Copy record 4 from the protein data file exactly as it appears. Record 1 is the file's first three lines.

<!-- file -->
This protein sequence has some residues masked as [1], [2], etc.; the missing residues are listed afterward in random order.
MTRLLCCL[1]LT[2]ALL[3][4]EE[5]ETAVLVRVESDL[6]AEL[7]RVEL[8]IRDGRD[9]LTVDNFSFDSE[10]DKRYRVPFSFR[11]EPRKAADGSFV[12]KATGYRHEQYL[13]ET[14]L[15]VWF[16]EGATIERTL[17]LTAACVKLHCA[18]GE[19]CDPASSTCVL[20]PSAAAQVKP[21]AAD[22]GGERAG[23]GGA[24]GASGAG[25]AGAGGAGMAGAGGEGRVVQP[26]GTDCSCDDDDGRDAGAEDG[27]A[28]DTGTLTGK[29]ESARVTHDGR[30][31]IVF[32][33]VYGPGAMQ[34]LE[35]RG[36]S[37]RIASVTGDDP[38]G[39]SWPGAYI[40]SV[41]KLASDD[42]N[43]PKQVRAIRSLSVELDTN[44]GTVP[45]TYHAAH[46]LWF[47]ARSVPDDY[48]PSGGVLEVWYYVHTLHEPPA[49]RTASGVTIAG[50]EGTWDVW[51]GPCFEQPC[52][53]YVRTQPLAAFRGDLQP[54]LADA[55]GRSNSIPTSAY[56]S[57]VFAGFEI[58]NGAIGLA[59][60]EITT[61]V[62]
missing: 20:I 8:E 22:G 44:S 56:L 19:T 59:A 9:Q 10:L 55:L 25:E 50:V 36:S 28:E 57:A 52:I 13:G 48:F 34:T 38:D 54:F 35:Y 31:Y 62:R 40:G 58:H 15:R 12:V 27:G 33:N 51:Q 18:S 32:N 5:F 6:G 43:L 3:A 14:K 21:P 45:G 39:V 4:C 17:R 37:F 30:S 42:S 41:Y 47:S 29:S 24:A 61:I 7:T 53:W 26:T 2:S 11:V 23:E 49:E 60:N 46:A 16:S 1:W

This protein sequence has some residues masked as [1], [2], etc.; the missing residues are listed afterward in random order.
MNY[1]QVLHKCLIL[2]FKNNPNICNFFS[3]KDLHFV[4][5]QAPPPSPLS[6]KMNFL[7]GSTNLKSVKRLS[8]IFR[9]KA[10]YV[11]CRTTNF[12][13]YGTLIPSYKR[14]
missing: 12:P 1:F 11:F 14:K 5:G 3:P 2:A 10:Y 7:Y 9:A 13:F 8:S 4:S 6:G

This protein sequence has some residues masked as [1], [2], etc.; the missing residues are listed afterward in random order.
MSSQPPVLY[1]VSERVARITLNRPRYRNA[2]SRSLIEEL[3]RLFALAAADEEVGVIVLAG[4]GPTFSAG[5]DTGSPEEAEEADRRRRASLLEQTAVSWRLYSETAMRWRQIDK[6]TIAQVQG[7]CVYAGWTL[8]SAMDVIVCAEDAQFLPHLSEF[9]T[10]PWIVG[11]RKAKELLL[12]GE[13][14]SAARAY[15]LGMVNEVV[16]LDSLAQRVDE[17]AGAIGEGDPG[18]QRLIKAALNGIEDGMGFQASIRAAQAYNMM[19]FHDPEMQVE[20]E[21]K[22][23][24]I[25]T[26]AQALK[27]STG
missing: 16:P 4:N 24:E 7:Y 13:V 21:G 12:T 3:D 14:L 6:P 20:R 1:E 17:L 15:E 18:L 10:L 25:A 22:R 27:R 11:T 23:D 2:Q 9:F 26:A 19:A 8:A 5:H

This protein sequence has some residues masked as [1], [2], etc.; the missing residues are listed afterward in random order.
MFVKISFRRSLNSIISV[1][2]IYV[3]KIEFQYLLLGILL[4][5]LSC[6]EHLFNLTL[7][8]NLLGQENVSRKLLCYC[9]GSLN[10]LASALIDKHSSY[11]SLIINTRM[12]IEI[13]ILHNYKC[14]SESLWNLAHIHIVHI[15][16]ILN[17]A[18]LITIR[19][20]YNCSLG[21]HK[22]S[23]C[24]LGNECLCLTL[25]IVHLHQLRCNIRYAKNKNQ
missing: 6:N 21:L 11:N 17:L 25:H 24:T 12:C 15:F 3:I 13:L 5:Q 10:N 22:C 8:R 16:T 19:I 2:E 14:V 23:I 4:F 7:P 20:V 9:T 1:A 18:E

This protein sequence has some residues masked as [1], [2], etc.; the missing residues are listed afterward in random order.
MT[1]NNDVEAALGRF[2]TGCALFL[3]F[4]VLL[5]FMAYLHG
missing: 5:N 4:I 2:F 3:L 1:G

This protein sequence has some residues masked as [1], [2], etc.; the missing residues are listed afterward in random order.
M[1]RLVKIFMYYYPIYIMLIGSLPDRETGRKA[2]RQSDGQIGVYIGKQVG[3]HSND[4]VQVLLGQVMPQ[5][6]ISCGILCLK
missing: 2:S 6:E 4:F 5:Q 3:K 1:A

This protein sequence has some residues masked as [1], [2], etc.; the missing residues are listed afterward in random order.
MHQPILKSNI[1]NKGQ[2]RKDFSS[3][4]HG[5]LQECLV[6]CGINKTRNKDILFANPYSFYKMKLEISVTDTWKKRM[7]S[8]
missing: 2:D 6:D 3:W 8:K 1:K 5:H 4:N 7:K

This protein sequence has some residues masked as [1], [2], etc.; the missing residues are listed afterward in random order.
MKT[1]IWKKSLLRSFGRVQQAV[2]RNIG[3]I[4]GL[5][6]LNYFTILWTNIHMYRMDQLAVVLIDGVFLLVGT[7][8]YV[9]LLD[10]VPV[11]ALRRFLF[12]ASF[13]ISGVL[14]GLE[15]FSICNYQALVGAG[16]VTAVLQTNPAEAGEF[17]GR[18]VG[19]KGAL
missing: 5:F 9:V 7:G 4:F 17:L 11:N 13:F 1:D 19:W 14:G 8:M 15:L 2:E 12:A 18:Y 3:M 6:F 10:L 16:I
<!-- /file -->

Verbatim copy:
This protein sequence has some residues masked as [1], [2], etc.; the missing residues are listed afterward in random order.
MFVKISFRRSLNSIISV[1][2]IYV[3]KIEFQYLLLGILL[4][5]LSC[6]EHLFNLTL[7][8]NLLGQENVSRKLLCYC[9]GSLN[10]LASALIDKHSSY[11]SLIINTRM[12]IEI[13]ILHNYKC[14]SESLWNLAHIHIVHI[15][16]ILN[17]A[18]LITIR[19][20]YNCSLG[21]HK[22]S[23]C[24]LGNECLCLTL[25]IVHLHQLRCNIRYAKNKNQ
missing: 6:N 21:L 11:N 17:L 25:H 24:T 12:C 15:F 3:I 13:L 5:Q 10:N 22:C 8:R 16:T 19:I 2:E 14:V 23:I 4:F 7:P 20:V 9:T 1:A 18:E